To quote the title of a popular poem by the American playwright Eugene O’Neill, Jeff Bauman (Jake Gyllenhaal) is “A Regular Sort of Guy”. A blue-collar worker from Boston (a “chicken roaster” to be precise), there’s nothing he likes more than sinking a few beers with his buddies while watching a ballgame and chewing the cud about “faggots”. “I’m down with the homo’s,” the lady doth protest. “My boss is a gay.” That is until his legs are taken away from him, literally, when terrorists detonate bombs near the finish line of the 2013 Boston Marathon where he is cheering on his ex-girlfriend Erin (Tatiana Maslany).
Boom! “There is no way to salvage anything below the knee,” says a matter-of-fact medic. Boom! “Who’s going to hire him without any legs?” asks a concerned family member. Boom! How is he going to rebuild his life and manage the day to day – the toilet, sex, his drunken mother Patty (Miranda Richardson) with whom he still lives? Boom! How is he going to cope with his fifteen minutes of fame thrust upon him by a pack of media vultures hungry for a headline and holding out for a hero? “I am a hero for standing there just getting my legs blown off?” he asks incredulously.
And boom! How are his friends and family – “a bunch of fucking disasters” he “wouldn’t trade in for anything” – going to adjust to “It’s life, Jim, but not as we know it”? Or as his ex-girlfriend bluntly put it, “This didn’t just happen to you.“ It also happened to a “huge circle of people who altered their lives to orbit around you.”
Amid all the boom and gloom, thankfully there are a few Basil Brush “boom booms” in the form of gallows humour as Jeff struggles to navigate a path through the shards of his shattered life. “You’re sitting on my legs,” he chides Erin for planking her bahookie at the bottom of his hospital bed. And his bedtime, lights out conversation with his mother is as far removed from The Waltons as you could possibly get: “Go to fucking sleep, ma!” Which she does, after another slug of wine.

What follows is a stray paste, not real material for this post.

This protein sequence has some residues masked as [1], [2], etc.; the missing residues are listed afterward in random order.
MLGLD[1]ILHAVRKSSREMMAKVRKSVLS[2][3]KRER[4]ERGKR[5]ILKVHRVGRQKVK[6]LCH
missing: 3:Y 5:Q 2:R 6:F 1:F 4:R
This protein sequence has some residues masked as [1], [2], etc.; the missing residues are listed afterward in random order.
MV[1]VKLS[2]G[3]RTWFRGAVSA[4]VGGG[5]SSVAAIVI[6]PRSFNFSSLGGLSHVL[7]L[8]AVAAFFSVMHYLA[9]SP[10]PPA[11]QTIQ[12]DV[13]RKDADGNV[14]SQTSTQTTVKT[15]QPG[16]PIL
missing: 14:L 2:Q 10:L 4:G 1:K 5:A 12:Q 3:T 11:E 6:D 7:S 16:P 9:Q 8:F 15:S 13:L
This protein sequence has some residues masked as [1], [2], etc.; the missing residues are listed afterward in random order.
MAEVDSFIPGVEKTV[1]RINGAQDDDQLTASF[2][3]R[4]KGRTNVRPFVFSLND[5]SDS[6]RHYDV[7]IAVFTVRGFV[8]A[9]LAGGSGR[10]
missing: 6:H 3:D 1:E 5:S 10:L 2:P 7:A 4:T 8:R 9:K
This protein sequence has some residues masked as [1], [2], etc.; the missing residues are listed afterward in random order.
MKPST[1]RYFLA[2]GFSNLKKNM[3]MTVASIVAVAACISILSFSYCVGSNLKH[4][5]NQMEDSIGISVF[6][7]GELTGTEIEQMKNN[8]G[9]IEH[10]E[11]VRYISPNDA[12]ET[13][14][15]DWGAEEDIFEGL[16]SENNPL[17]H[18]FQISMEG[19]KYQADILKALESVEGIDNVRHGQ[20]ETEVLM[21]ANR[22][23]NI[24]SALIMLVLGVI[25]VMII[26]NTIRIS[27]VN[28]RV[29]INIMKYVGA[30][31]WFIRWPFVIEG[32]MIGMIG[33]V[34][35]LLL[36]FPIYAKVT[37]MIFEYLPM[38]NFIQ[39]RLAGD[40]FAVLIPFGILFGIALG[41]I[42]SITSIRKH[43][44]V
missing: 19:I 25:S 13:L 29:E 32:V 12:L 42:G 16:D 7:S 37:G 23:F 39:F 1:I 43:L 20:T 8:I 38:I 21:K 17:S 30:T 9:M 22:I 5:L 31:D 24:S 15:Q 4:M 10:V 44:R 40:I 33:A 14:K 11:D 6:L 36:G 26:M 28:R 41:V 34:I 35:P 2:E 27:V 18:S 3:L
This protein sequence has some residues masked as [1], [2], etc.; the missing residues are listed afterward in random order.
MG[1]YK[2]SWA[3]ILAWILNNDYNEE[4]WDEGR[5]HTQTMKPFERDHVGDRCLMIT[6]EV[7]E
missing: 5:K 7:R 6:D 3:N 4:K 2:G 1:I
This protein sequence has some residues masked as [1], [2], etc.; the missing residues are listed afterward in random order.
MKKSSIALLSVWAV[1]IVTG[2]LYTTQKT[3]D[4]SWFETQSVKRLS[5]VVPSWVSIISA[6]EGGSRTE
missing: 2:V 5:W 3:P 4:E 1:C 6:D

Directed by David Gordon Green (Our Brand Is Crisis) and written by John Pollono, Stronger is based upon the autobiography of the same name by the real-life Jeff Bauman and the eight-time New York Times bestselling co-author Bret Witter. And though the main thrust of the plot is a generic road-to-recovery movie, this is no Rocky-themed, cliche-ridden, happy-ever-after tale where hope trumps evil and America is made “great again”. Rather, it is a more sensitive and slow-moving portrayal of what happens to communities targeted by terrorist attacks when the media circus rolls out of town.
For the most part, it succeeds. But where it falls short is that everything looks and sounds a little too clean cut: the dialogue is too polished, the action is too staged and with the exception of Gyllenhaal, Maslany and a handful of others (notably Carlos Sanz who plays the real-life Carlos who saved Jeff’s life), the performances are too mannered. That said, there is enough meat on the bones (pardon the awful pun) to satisfy the senses. And kudos to Green and Pollono for keeping the flag-waving optimism to a minimum. How do people like Jeff and Carlos (whose son died in Iraq) soldier on? As the latter says, “the truth is I don’t understand.” But one strategy is to heed the advice of Jeff’s baseball hero Pedro Martinez: “Aim high!”
Video courtesy of: Lionsgate Films UK